Many people who save money save in different ways. I notice that Trent over at The Simple Dollar has a collection of tactics that he uses, for example, how to make your own laundry detergent. Even Ramit from I Will Teach You To Be Rich has what he calls the Scrooge Strategy that is essentially just a collection of tactics on how to save money, so it is really no different to the other tactics out there. What distinguishes Scrooge Strategy from others is that Ramit claims that you should focus on cutting costs on things you do not like, e.g. credit card bills, but you should spend extravagantly on things you love, e.g. if you love latte or buying wristwatches. A few days ago I spoke about a friend at work who tries to save money by never buying items at retail price. She always went for discounts (see Beware of Christmas Discounts).
All these people are inputs-focused. They focus on a collection of methods that, when implemented, is expected to save them money. I do things differently. Instead of focusing on how to save money, I initially set myself a goal of saving at least 80 per cent of my take-home pay. That is, every payday I log into my bank account and save 80 per cent of whatever came from my employer. I then try to live on what is left. If I can, that is great. I may even consider increasing the savings rate to, say, 85 per cent and seeing what happens. However, after increasing the savings rate bit-by-bit for a while, you will inevitably notice that you reach a point where you just cannot save any more. This happens when you start to pay on things using credit card and when payday comes you find that after you have paid off your credit card bill you can not longer afford to save 80 per cent of your take-home pay.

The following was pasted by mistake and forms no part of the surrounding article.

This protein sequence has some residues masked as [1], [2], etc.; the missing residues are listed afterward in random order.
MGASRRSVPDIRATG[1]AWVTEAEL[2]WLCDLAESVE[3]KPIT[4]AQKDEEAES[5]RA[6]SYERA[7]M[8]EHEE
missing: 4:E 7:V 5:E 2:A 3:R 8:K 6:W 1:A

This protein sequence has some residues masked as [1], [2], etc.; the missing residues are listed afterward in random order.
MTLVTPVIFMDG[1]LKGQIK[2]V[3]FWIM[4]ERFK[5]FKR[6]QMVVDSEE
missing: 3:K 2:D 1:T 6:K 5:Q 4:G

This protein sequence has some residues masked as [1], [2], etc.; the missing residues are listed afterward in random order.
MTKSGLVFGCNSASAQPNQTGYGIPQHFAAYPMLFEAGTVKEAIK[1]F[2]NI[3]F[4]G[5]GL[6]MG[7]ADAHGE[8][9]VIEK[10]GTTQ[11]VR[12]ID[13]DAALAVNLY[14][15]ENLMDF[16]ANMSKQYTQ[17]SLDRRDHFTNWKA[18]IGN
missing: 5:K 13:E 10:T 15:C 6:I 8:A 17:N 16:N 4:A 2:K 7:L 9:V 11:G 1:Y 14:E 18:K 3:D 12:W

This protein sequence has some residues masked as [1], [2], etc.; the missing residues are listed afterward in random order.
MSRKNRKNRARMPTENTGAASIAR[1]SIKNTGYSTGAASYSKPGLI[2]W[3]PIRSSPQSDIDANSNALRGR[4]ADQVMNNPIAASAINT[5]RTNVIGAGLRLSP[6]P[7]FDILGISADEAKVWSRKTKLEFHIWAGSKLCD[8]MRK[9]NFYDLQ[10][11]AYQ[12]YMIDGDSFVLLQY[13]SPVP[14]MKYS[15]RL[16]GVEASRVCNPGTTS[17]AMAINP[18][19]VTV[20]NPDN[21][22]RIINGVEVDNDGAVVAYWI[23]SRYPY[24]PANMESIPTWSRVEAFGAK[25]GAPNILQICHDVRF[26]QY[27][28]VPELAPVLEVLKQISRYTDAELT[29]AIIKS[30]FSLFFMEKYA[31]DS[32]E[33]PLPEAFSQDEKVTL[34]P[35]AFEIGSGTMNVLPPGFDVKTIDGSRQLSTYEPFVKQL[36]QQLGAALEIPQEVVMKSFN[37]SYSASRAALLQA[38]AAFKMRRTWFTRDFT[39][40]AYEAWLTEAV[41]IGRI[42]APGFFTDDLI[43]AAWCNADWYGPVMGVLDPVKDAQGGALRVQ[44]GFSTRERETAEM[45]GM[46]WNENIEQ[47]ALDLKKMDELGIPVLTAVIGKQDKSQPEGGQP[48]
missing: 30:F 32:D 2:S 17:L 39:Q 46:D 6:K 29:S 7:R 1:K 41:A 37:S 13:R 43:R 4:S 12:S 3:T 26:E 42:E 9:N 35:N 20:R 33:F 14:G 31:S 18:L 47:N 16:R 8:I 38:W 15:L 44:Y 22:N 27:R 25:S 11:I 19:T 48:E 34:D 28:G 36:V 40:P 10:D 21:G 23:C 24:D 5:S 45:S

If you do not save 80 per cent in one pay period, then simply make up for it by saving more in the next pay period so that the net effect is that you save 80 per cent. To do this you create a speadsheet to track how much you undersave and then make sure that you oversave. Below is a chart that I use to track whether I am reaching my savings target. As you can see, I have undersaved by about $500, which tells me that I will need to be super frugal for a while to make up for this lack of savings. When I am in a super frugal state, I tend to question everything I buy.
An outcomes focus acknowledges that your objective is to save money and you focus on a metric that matches exactly what your objective is. This I believe is better that an inputs focus that can cause you to forget what your objective is. For example, if you focus so much on only buying discounted items, you may end up buying so many that even if each product is 50 per cent off you end up still paying heaps in total and not saving much money at all.